Play Live Radio
Next Up:
0:00 0:00
Available On Air Stations

Newark's marijuana rules now mirror state law

Delaware Public Media

  Last week, Newark’s City Council members approved rules related to decriminalizing possession of marijuana.


Previously, possession of up to one ounce of marijuana could bring a six month jail sentence and fine over $1,000.  Now, it’s a $100 fine.  


Last year, the state moved to decriminalize marijuana and Newark mayor Polly Sierer says City Council’s action was intended to mirror that legislation. Newark will take over processing violations within city limits. Alderman's Court will handle that instead state court, with the city keeping fines collected.


“Having the ability to have folks pay fines and appeal a potential case in our Alderman’s Court is important because it saves taxpayer money, and our officers don't have to go to county courts to appeal cases," Sierer said.


Paul Armentano, Deputy Director for marijuana advocacy group NORML, says a city decriminalizing marijuana after the state is rare.


He says it’s more typical for municipalities like Tampa or New Orleans,  which both decriminalized marijuana last week, to lead the way.


“Rather than waiting for change at the state level, we see local lawmakers at the municipal level making changes that govern marijuana policy within their own city limits," Armantano said.


To date, 23 states and the District of Columbia have legalized physician authorized use of marijuana, 15 states including Delaware plus the District of Columbia have decriminalized marijuana, and 4 states have legalized adult possession, production and sale of marijuana for retail  purposes. And Armentano expects others to follow suit.


Armentano adds that decriminalization isn’t new. The original policy was first recommended by President Nixon’s Shafer commission in 1972. Following that recommendation, states beginning with Oregon in 1973 began amending marijuana classification and penalties.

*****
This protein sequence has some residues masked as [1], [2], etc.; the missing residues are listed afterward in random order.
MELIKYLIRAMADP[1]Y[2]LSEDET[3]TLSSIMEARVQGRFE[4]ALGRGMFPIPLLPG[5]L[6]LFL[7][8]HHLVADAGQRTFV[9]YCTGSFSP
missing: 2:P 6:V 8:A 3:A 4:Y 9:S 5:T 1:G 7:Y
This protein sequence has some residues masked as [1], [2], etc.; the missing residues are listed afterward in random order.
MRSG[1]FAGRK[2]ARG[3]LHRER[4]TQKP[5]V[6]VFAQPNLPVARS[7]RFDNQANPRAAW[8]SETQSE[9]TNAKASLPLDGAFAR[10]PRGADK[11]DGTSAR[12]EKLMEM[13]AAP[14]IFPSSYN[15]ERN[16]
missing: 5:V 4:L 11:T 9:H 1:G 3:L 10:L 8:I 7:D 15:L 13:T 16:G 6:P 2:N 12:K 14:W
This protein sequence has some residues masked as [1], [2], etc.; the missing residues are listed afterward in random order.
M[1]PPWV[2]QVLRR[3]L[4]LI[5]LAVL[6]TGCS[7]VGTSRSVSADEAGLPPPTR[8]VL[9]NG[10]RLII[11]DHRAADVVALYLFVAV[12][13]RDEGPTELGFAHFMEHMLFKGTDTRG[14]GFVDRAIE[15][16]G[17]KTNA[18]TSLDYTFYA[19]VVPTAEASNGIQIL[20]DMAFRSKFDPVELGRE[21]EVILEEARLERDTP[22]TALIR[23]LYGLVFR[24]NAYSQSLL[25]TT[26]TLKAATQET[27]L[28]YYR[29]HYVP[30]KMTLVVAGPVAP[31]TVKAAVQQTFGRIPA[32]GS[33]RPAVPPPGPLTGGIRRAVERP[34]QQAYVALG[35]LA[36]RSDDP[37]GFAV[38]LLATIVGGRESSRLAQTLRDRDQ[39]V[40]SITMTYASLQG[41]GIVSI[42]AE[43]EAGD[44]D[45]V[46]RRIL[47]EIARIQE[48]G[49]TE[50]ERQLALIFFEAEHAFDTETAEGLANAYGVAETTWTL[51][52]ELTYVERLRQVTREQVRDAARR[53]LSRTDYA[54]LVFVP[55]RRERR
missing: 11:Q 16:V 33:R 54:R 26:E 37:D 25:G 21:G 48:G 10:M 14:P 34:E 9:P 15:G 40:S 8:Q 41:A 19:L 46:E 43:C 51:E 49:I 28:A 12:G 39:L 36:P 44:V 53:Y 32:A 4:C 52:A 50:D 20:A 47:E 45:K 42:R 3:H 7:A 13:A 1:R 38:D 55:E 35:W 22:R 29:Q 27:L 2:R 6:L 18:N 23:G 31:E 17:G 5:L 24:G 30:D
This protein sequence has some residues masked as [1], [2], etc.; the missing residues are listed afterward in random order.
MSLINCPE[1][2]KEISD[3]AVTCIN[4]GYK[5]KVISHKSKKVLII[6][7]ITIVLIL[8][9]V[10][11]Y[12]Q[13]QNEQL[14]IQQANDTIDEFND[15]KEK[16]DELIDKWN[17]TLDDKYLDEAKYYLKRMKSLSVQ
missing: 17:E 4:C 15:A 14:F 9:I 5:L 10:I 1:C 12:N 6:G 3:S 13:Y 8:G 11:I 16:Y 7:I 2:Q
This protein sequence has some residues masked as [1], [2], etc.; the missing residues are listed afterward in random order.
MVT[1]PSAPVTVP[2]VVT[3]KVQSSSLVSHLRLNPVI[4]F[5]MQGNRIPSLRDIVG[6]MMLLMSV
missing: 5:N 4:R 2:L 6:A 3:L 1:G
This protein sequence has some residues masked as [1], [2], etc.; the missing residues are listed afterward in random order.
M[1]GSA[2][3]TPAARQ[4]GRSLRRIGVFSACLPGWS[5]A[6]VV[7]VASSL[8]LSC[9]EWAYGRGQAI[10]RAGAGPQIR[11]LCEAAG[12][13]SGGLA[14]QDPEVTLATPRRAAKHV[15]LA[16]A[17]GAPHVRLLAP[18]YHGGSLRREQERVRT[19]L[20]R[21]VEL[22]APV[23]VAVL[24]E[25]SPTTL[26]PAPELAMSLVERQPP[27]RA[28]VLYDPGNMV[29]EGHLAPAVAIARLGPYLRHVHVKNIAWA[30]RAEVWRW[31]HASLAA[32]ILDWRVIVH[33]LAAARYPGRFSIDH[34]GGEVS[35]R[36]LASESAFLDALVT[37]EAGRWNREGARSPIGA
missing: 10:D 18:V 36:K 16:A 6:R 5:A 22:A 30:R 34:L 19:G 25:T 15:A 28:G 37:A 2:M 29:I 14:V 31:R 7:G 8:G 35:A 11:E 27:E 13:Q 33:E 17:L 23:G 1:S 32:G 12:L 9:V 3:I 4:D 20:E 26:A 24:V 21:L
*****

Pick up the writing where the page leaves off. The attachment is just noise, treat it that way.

“We are seeing legislators at both at the state and the local level in recent months moving in this direction. There is a recognition from politicians as well as the public that minor marijuana offenders should not be saddled with a criminal record,” Armantano said.

All states in New England, with the exception of New Hampshire, have decriminalized the use of marijuana.

Armentano says the fines vary state to state.

“A $100 fine is fairly middle of the road. There are cities like Milwaukee that have far lower fines – around $25 – and there are some jurisdictions that impose a greater fine,”  Armantano said.

He also said that one ounce is a typical amount to accompany civil fines. Some states set the threshold at half an ounce, with states like Ohio setting the threshold at three ounces.

Sierer expects the rules to save significant time and money for residents, police officers and the city of Newark.

“It’s certainly a customer service opportunity for folks who are faced with having to address situations where they were arrested for the marijuana law, and also saves staff time and taxpayer money," Sierer said.

But Newark City Solicitor Bruce Herron notes there’s no way just yet to measure how much cost savings the change will produce, or how much money Newark is expected to collect in future marijuana civil citations.


Related Content